Joseph travels with all his family and “all the elders of the land of Egypt” to bury his father Jacob in the family cemetery near Hebron. His brothers lie to him and say that Jacob asked Joseph to forgive them for selling him as a slave, but again Joseph reassures them that it was all God’s divine plan.
They all travel back to Egypt, and Joseph grows old there. Before he dies, he tells his brothers that they will one day return to Canaan. He dies 110 years old – I believe this is the first patriarch who dies a natural death at an age which is biologically possible.
And so ends Genesis.
Jacob gives a speech before he dies, where he mentions each of his twelve sons.
Reuben is scolded for sleeping with Jacob’s concubine (chapter 35).
Simeon and Levi and scolded for slaughtering an entire city (chapter 34).
Judah is told that he will become a king and leader.
Joseph is strongly praised, and assured that he has his father’s blessing.
The rest of the brothers get various strange descriptions, such as “Issachar is a strong donkey”, “Gad shall be raided by raiders”, and “Asher’s food shall be rich”.
You may have noticed that Judah has been this kind of sub-hero throughout this story. Joseph is the obvious heir to Jacob; the story focuses on him, and he gets his father’s blessing in the end. But Judah got his own chapter (chapter 38), he took a leader role among the brothers several times, and now he is told by his father that he will be king. According to the notes in my book, this focus on Judah is likely a later addition to the story, in order to make sense of the fact that the Tribe of Judah is going to rule Israel in the future. I guess we’ll come back to that later.
Jacob dies at 147 years of age.
Jacob gives his blessing to Joseph (just like Isaac gave the sheepskin-wearing Jacob his blessing a century earlier), and then blesses Joseph’s two sons Ephraim and Manasseh. But he blesses the younger more than the older, and Joseph doesn’t like this.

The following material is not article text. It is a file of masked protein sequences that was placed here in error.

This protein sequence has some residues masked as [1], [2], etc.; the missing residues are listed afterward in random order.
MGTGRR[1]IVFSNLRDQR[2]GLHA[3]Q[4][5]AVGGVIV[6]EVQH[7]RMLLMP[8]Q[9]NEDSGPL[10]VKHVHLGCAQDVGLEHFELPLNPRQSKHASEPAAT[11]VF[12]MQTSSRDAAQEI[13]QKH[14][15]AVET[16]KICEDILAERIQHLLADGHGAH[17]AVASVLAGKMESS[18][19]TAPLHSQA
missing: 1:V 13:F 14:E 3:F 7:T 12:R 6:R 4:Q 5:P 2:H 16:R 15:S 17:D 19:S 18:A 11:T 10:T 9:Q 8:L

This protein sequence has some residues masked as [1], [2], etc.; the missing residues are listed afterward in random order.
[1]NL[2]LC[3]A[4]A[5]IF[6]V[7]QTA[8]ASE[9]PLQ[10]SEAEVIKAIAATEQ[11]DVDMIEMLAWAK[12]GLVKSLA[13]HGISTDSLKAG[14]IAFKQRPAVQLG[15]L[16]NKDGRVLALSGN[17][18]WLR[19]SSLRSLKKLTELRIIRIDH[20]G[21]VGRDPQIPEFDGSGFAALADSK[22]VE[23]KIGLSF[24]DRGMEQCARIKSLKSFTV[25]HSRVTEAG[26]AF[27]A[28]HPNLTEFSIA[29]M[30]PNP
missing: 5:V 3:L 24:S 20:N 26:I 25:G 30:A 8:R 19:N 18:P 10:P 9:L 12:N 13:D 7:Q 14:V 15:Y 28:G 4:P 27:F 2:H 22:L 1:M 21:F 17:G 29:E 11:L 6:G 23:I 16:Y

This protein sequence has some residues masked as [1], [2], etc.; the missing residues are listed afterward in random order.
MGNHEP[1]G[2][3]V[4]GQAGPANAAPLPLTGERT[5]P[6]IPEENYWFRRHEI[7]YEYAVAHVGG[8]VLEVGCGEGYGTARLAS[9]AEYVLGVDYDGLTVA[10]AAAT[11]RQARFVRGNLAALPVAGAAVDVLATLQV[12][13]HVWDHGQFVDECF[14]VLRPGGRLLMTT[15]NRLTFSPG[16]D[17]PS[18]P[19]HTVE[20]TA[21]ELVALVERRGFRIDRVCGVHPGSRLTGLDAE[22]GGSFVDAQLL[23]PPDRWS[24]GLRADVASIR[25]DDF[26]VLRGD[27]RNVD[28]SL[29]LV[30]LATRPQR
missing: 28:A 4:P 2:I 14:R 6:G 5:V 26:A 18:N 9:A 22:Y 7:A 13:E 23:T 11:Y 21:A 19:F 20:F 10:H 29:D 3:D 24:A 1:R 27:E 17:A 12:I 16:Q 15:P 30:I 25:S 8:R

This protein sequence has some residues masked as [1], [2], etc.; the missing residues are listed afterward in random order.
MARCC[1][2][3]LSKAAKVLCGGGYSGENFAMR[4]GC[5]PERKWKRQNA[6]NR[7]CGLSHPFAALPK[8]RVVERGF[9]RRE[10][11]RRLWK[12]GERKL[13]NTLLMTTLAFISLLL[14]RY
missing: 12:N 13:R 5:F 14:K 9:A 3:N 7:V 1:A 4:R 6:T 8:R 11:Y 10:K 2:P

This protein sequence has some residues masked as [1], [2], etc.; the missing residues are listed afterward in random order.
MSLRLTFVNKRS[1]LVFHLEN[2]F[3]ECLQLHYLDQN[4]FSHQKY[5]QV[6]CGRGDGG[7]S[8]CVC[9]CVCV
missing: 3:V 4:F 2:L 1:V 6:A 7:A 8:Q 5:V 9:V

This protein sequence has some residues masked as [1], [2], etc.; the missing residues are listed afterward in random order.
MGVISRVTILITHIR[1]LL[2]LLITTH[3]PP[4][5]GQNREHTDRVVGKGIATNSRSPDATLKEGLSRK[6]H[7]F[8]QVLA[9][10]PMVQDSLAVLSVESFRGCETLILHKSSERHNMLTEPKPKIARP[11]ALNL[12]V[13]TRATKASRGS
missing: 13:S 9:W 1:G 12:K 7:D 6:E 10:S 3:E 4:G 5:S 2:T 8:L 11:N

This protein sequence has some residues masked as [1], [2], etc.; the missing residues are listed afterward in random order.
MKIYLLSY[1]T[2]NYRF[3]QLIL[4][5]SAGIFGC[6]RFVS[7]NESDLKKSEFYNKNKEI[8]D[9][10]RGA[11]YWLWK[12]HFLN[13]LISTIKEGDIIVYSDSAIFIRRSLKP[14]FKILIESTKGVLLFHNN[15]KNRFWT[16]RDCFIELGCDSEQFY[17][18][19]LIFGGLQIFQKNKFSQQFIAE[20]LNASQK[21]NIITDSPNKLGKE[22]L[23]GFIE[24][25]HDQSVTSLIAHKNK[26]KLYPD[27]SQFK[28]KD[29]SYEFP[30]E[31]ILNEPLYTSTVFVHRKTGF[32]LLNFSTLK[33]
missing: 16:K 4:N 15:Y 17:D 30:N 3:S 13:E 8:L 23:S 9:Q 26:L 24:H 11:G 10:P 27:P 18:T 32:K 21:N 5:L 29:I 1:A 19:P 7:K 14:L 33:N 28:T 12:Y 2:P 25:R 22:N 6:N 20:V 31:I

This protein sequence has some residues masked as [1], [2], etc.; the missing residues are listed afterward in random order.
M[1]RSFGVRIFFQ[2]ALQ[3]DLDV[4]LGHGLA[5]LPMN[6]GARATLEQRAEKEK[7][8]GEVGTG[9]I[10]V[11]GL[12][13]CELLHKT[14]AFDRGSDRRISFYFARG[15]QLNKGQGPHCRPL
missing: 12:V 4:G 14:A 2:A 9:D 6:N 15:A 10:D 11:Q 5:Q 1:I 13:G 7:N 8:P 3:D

Joseph’s family settle down in Egypt, get to meet the Pharaoh, and receive a lot of the grain that was seized from Egyptian farmers many years earlier. The desperate Egyptian farmers, meanwhile, have spent all their cash in buying back their own grain, so Joseph allows them to trade in their livestock for grain instead. When they have no more cattle to sell, Joseph buys their land. When they have spent that as well, he gives them grain in exchange for them becoming slaves to the Egyptian state.
I really liked Joseph up until this point, and was ready to forgive him for playing that silly game with his brothers. But now it turns out that he’s actually a much bigger jerk than his father and forefathers. I would have a hard time coming up with a more horrifying tale of government corruption and immorality. Joseph consciously exploits secret knowledge of an impending natural disaster in order to enslave an entire country. The whole point of gathering the grain in the first place was to make sure there was no famine, so it obviously should have been redistributed for free (or in a manner that was beneficial to the peasants). This is literally his entire job. A liberalist might argue that he’s not doing any harm per se by selling the grain at a profit, and that if the peasants don’t have enough food that’s their own fault. But Joseph didn’t pay for the grain in the first place, he forcibly seized it for the government. And since everyone in the country is dying of hunger, it’s pretty clear that he didn’t make a big effort out of telling people about the coming disaster so they could prepare for it themselves.
Jacob’s life is nearing its end, and Joseph promises to bury his father in Hebron with his family.
Jacob and his sons, his son’s wives, his grand-children and their wives and children, all move to Egypt. Many of them are named in a long list, and we are told that in all 70 male Israelites now live in Egypt, including Joseph and his two sons (born to his Egyptian wife).
And Judah passed the test! You see, Joseph was mad at his half-brothers for selling him into slavery, and wanted to see if they would do the same to his true brother, Benjamin. Since they didn’t, Joseph reveals his identity and forgives them, saying that it wasn’t really they who sent him to Egypt, but God. And he invites them all to come live in Egypt with him, so that he can easily share with them the grain that he seized from the Egyptian farmers earlier.
Joseph has a silver cup planted inside of Benjamin’s bag, and then accuses him of theft and threatens him with slavery. But Judah steps forward and says that they have promised their father Jacob to bring Benjamin back, and that their father will die and go to Sheol (a Hades-like place that dead Jews went to before they had discovered resurrection) if they don’t. Judah even offers himself as a slave in place of Benjamin.